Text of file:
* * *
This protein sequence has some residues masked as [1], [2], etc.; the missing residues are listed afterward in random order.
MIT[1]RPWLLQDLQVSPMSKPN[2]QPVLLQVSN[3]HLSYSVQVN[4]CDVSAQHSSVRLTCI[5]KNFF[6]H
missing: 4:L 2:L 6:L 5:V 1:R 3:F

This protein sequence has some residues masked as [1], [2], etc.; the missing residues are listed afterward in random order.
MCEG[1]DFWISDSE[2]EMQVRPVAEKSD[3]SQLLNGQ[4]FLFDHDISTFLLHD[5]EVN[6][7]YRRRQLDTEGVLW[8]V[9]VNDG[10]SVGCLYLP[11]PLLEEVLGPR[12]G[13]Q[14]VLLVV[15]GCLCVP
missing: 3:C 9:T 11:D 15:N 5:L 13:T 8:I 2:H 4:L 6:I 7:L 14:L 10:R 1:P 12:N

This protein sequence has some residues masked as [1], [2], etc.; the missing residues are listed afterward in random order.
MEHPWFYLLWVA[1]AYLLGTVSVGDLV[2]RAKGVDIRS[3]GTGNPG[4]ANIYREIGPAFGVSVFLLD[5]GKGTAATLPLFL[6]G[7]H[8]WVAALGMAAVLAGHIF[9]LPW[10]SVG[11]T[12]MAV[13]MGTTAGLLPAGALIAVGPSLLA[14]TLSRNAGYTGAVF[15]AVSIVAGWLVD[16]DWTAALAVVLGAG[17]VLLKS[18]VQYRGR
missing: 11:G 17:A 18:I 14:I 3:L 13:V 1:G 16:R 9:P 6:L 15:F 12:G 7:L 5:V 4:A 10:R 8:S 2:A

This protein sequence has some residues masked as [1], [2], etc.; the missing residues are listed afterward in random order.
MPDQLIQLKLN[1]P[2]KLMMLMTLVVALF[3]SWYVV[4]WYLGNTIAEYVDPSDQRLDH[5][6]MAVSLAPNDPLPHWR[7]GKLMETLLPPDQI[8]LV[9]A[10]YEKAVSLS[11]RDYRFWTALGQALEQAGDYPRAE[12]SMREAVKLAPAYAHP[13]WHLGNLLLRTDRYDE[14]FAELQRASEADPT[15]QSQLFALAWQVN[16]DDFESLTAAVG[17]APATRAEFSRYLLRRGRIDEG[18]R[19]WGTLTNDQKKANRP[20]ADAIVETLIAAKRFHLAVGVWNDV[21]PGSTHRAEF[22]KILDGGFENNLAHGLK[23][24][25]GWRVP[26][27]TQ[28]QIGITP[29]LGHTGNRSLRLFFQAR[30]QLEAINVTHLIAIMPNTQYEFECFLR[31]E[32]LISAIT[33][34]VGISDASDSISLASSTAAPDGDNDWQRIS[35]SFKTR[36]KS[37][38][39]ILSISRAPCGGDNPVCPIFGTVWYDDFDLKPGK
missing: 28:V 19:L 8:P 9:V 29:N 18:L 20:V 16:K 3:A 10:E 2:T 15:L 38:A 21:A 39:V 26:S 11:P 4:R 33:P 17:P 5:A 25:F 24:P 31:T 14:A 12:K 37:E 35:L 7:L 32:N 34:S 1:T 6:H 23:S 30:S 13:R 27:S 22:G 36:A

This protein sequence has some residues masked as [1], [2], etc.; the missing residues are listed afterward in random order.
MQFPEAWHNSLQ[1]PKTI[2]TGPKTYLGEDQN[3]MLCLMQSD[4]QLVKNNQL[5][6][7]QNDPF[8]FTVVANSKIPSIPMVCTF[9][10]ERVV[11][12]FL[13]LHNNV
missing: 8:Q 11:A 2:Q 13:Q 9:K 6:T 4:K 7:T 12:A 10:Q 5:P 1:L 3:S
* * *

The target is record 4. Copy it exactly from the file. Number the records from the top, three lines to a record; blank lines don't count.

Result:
This protein sequence has some residues masked as [1], [2], etc.; the missing residues are listed afterward in random order.
MPDQLIQLKLN[1]P[2]KLMMLMTLVVALF[3]SWYVV[4]WYLGNTIAEYVDPSDQRLDH[5][6]MAVSLAPNDPLPHWR[7]GKLMETLLPPDQI[8]LV[9]A[10]YEKAVSLS[11]RDYRFWTALGQALEQAGDYPRAE[12]SMREAVKLAPAYAHP[13]WHLGNLLLRTDRYDE[14]FAELQRASEADPT[15]QSQLFALAWQVN[16]DDFESLTAAVG[17]APATRAEFSRYLLRRGRIDEG[18]R[19]WGTLTNDQKKANRP[20]ADAIVETLIAAKRFHLAVGVWNDV[21]PGSTHRAEF[22]KILDGGFENNLAHGLK[23][24][25]GWRVP[26][27]TQ[28]QIGITP[29]LGHTGNRSLRLFFQAR[30]QLEAINVTHLIAIMPNTQYEFECFLR[31]E[32]LISAIT[33][34]VGISDASDSISLASSTAAPDGDNDWQRIS[35]SFKTR[36]KS[37][38][39]ILSISRAPCGGDNPVCPIFGTVWYDDFDLKPGK
missing: 28:V 19:L 8:P 9:V 29:N 18:L 20:V 16:K 3:A 10:E 2:T 15:L 38:A 21:A 39:V 26:S 11:P 4:R 33:P 17:P 5:A 25:F 24:P 31:T 14:A 12:K 37:E 35:L 7:L 32:N 34:S 1:T 6:H 23:S 30:S 13:R 27:S 22:G 36:A